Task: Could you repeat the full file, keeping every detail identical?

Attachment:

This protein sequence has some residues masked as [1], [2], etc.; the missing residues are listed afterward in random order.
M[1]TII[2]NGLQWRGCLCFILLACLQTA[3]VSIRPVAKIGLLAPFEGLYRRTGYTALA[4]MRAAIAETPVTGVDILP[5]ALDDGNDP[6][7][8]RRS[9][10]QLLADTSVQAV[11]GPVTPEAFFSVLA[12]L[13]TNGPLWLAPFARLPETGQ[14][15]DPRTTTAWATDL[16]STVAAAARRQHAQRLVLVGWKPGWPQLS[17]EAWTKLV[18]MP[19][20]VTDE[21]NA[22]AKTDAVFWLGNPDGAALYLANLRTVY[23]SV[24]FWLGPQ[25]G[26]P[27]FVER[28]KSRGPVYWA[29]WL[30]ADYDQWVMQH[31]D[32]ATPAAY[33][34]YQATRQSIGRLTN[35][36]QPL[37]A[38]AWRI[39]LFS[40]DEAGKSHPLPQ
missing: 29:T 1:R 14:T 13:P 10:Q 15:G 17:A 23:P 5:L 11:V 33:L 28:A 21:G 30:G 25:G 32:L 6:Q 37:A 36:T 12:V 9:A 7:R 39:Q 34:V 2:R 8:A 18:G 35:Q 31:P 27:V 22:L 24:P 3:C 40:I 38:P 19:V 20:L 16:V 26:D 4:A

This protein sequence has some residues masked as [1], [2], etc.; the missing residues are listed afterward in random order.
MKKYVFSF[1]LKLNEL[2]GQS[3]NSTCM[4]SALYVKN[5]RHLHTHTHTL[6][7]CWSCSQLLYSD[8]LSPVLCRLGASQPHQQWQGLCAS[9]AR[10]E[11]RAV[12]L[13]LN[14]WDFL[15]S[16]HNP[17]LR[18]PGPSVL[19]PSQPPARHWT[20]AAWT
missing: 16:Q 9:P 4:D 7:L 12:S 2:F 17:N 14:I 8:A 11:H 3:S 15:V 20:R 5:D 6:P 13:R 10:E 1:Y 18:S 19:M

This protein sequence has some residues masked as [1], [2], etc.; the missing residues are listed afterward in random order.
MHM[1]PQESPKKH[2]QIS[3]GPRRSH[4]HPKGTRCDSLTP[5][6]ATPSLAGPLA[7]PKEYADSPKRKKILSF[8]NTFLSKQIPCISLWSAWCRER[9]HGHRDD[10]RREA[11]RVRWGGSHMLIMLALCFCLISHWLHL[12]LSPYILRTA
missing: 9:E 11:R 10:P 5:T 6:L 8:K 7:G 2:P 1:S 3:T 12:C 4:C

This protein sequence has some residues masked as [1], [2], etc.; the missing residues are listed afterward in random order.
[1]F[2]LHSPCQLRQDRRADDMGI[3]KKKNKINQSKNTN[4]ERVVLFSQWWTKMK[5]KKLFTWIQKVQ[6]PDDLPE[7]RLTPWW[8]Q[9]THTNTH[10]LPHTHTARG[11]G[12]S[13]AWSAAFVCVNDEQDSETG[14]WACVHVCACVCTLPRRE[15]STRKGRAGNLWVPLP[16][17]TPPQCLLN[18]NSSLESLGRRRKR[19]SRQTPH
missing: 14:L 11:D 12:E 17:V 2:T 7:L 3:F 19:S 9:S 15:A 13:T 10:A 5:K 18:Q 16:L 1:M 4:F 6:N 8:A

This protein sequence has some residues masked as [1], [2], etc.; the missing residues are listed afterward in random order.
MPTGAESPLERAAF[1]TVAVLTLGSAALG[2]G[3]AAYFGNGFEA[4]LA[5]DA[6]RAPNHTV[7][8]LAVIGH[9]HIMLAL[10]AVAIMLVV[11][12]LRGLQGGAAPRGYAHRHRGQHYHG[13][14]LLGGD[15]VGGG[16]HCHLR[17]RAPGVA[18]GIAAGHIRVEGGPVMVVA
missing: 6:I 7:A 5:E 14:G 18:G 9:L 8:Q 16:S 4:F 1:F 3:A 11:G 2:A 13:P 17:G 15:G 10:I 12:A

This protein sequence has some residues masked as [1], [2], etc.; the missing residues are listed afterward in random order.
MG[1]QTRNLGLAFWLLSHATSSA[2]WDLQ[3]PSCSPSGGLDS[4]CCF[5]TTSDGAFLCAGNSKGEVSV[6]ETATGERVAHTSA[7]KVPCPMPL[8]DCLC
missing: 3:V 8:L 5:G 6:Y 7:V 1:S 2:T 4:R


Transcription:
This protein sequence has some residues masked as [1], [2], etc.; the missing residues are listed afterward in random order.
M[1]TII[2]NGLQWRGCLCFILLACLQTA[3]VSIRPVAKIGLLAPFEGLYRRTGYTALA[4]MRAAIAETPVTGVDILP[5]ALDDGNDP[6][7][8]RRS[9][10]QLLADTSVQAV[11]GPVTPEAFFSVLA[12]L[13]TNGPLWLAPFARLPETGQ[14][15]DPRTTTAWATDL[16]STVAAAARRQHAQRLVLVGWKPGWPQLS[17]EAWTKLV[18]MP[19][20]VTDE[21]NA[22]AKTDAVFWLGNPDGAALYLANLRTVY[23]SV[24]FWLGPQ[25]G[26]P[27]FVER[28]KSRGPVYWA[29]WL[30]ADYDQWVMQH[31]D[32]ATPAAY[33][34]YQATRQSIGRLTN[35][36]QPL[37]A[38]AWRI[39]LFS[40]DEAGKSHPLPQ
missing: 29:T 1:R 14:T 13:P 10:Q 15:G 17:A 23:P 5:L 11:V 33:L 28:A 21:G 30:G 25:G 32:L 6:Q 37:A 36:T 12:V 9:A 7:R 39:Q 34:V 2:R 8:A 18:G 35:Q 31:P 27:V 22:L 24:P 3:C 40:I 38:P 19:V 20:L 16:V 26:D 4:A

This protein sequence has some residues masked as [1], [2], etc.; the missing residues are listed afterward in random order.
MKKYVFSF[1]LKLNEL[2]GQS[3]NSTCM[4]SALYVKN[5]RHLHTHTHTL[6][7]CWSCSQLLYSD[8]LSPVLCRLGASQPHQQWQGLCAS[9]AR[10]E[11]RAV[12]L[13]LN[14]WDFL[15]S[16]HNP[17]LR[18]PGPSVL[19]PSQPPARHWT[20]AAWT
missing: 16:Q 9:P 4:D 7:L 12:S 2:F 17:N 14:I 8:A 11:H 3:S 15:V 20:R 5:D 6:P 13:R 10:E 1:Y 18:S 19:M

This protein sequence has some residues masked as [1], [2], etc.; the missing residues are listed afterward in random order.
MHM[1]PQESPKKH[2]QIS[3]GPRRSH[4]HPKGTRCDSLTP[5][6]ATPSLAGPLA[7]PKEYADSPKRKKILSF[8]NTFLSKQIPCISLWSAWCRER[9]HGHRDD[10]RREA[11]RVRWGGSHMLIMLALCFCLISHWLHL[12]LSPYILRTA
missing: 9:E 11:R 10:P 5:T 6:L 8:K 7:G 2:P 1:S 3:T 12:C 4:C

This protein sequence has some residues masked as [1], [2], etc.; the missing residues are listed afterward in random order.
[1]F[2]LHSPCQLRQDRRADDMGI[3]KKKNKINQSKNTN[4]ERVVLFSQWWTKMK[5]KKLFTWIQKVQ[6]PDDLPE[7]RLTPWW[8]Q[9]THTNTH[10]LPHTHTARG[11]G[12]S[13]AWSAAFVCVNDEQDSETG[14]WACVHVCACVCTLPRRE[15]STRKGRAGNLWVPLP[16][17]TPPQCLLN[18]NSSLESLGRRRKR[19]SRQTPH
missing: 14:L 11:D 12:E 17:V 2:T 7:L 3:F 19:S 9:S 15:A 13:T 10:A 5:K 18:Q 16:L 1:M 4:F 6:N 8:A

This protein sequence has some residues masked as [1], [2], etc.; the missing residues are listed afterward in random order.
MPTGAESPLERAAF[1]TVAVLTLGSAALG[2]G[3]AAYFGNGFEA[4]LA[5]DA[6]RAPNHTV[7][8]LAVIGH[9]HIMLAL[10]AVAIMLVV[11][12]LRGLQGGAAPRGYAHRHRGQHYHG[13][14]LLGGD[15]VGGG[16]HCHLR[17]RAPGVA[18]GIAAGHIRVEGGPVMVVA
missing: 6:I 7:A 5:E 14:G 18:G 9:L 8:Q 16:S 4:F 1:F 3:A 11:G 2:A 13:P 17:G 15:G 10:I 12:A

This protein sequence has some residues masked as [1], [2], etc.; the missing residues are listed afterward in random order.
MG[1]QTRNLGLAFWLLSHATSSA[2]WDLQ[3]PSCSPSGGLDS[4]CCF[5]TTSDGAFLCAGNSKGEVSV[6]ETATGERVAHTSA[7]KVPCPMPL[8]DCLC
missing: 3:V 8:L 5:G 6:Y 7:V 1:S 2:T 4:R